2nd - Bike Kawasaki 750
    3rd - '73 XLCH 1000

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  5. #4
    Senior Member 540nova's Avatar
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    Congratulations on your ambition and attention to detail. The way you've marked and bagged everything up shows you have some wisdom and common sense, two different things, and much rarer than that bike you're building.
    I would recommend keeping the shocks.
    If you have your heart set on that style rear hoop, shop carefully for one that has decent wall thickness. Some of the cheap hoops are made of thin, flimsy, low grade steel, that are unsuitable for broom handles. I bought one once, and immediately returned it. The Cognito Moto one is way overpriced (even though I have one). I'm sure you can find one for less on EBay, but is still good quality.
    I would skip the GSX-R front end, for now. You can always come back to it. I just installed one on my CB350, and there's additional costs, than just the forks. It all adds up. You can look at mine on Instagram under merlincycleworks.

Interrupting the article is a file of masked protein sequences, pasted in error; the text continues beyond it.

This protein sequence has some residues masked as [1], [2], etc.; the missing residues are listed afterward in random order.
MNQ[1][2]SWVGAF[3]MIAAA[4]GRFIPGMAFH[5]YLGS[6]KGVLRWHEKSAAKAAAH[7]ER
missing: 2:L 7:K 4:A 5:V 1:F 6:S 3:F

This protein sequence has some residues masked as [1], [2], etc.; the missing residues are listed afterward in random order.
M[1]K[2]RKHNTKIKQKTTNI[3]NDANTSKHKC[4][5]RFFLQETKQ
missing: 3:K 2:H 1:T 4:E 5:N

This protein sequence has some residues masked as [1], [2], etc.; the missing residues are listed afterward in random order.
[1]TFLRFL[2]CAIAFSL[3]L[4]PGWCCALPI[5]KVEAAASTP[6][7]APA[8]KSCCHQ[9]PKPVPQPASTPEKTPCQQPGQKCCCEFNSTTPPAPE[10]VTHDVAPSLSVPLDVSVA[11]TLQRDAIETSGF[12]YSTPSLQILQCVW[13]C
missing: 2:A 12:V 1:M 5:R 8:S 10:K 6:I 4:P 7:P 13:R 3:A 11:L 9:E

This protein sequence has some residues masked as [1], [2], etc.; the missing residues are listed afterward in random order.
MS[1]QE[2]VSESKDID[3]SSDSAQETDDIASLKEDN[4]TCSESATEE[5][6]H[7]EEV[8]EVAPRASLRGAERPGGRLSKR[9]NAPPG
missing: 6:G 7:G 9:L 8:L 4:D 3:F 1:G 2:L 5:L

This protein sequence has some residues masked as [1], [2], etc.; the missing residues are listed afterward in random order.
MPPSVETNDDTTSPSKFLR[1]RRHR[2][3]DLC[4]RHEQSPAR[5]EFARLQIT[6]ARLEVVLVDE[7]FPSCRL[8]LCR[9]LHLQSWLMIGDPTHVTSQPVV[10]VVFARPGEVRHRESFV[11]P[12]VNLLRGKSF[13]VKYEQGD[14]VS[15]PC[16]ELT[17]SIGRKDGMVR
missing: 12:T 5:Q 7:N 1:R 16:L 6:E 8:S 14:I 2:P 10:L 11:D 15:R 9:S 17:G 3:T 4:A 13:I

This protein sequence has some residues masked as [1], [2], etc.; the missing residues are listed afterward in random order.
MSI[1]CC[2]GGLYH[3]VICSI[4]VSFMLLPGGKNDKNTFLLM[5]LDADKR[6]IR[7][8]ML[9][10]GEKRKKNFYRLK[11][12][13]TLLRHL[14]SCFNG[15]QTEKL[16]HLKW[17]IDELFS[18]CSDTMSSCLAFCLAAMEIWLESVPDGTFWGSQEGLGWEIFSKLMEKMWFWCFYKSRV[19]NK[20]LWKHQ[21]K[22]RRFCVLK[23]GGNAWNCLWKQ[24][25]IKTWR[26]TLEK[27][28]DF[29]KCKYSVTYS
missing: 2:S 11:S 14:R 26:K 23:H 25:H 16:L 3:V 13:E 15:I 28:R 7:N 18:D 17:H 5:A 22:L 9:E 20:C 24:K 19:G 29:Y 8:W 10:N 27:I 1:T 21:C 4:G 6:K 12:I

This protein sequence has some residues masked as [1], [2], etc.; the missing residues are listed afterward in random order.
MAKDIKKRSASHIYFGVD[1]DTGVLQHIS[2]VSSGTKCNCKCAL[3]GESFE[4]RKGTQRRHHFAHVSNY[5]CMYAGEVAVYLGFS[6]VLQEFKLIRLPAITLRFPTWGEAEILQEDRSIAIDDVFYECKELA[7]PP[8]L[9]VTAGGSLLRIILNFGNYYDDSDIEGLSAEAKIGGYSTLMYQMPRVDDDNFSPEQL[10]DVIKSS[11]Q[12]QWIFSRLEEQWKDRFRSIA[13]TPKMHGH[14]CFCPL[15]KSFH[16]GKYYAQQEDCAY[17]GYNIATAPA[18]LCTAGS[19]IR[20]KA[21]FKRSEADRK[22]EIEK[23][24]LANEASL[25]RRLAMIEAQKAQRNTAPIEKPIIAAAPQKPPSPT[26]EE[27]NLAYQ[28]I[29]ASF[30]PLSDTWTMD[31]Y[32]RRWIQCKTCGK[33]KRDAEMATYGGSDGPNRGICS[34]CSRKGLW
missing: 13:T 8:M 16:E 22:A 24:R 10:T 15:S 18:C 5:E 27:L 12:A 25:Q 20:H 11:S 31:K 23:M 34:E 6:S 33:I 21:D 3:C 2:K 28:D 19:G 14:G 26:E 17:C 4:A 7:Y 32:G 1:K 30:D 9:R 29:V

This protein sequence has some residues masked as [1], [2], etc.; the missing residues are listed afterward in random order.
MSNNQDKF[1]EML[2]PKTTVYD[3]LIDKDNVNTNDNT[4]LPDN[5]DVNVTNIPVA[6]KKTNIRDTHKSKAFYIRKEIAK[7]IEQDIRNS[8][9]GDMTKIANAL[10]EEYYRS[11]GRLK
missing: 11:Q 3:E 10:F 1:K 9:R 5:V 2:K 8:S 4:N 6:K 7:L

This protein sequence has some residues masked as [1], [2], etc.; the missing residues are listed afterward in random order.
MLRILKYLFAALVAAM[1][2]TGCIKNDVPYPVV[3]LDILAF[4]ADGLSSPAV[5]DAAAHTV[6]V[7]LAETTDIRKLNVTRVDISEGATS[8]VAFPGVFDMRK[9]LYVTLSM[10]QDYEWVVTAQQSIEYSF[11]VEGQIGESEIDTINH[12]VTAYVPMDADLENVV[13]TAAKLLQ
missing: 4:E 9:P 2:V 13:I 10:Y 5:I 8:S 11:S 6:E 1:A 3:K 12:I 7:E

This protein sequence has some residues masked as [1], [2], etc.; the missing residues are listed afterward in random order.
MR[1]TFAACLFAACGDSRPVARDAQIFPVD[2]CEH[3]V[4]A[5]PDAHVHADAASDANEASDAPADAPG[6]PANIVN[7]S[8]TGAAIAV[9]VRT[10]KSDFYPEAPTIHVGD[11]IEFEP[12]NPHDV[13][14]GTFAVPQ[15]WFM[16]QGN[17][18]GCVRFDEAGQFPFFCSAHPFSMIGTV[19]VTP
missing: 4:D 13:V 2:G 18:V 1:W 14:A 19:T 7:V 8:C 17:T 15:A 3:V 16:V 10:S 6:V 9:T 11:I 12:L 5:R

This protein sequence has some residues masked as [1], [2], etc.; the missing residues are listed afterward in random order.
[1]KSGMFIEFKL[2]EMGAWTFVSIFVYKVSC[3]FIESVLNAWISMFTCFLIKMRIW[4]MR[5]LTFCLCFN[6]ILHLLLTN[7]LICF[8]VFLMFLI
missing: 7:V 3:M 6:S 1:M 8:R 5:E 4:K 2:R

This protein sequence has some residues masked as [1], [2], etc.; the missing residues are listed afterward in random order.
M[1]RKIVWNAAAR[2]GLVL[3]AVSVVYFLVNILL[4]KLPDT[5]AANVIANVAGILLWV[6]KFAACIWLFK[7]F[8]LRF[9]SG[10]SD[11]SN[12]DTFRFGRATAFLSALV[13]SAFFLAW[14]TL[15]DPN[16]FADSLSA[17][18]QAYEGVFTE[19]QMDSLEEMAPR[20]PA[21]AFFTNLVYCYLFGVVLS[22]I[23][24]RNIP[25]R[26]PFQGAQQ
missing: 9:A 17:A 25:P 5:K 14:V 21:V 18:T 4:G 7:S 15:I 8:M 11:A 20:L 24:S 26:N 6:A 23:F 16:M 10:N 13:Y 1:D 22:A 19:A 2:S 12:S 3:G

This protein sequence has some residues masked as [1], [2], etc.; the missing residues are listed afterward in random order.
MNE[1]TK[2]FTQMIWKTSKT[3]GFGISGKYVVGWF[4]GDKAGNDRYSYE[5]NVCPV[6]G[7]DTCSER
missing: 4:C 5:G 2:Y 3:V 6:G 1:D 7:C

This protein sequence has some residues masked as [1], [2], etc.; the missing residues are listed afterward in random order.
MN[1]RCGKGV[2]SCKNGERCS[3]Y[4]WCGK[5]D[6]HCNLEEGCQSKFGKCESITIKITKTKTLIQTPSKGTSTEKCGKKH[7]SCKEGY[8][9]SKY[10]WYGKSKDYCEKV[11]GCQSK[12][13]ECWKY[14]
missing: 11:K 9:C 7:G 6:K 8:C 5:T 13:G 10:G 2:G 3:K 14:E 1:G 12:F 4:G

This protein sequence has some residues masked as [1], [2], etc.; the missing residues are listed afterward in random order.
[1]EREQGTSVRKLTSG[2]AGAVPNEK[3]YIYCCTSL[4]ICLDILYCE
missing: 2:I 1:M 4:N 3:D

Good luck!


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  6. #5
    Senior Member 540nova's Avatar
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    Forgot to answer one of your questions- if powdercoating is in your budget, it's the way to go. Do your hoop first.

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  7. #6
    Member BabyBiker's Avatar
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    Wow thanks for the fast responses guys,

    I do understand that as these bikes age, fewer stay in there original configurement and that that I am most likely going to contribute to this. It was after my work on the KTM dirt bike that I started to fall in love with the café racer style and the history behind it. Before I made the CB350 purchase I had the idea of a café set in my mind so I would still like to carry out my original intent.

    As far as riding and posture goes, I completely get it. I have heard many stories of how uncomfortable they are to ride, one of which my uncle rode across the country on one (ouch ). I also have a couple of years experience on the road my self with my Honda CRF250L, and know the dangers of how you really have to look out for yourself. "Cars look for other cars, not a large Bicycle".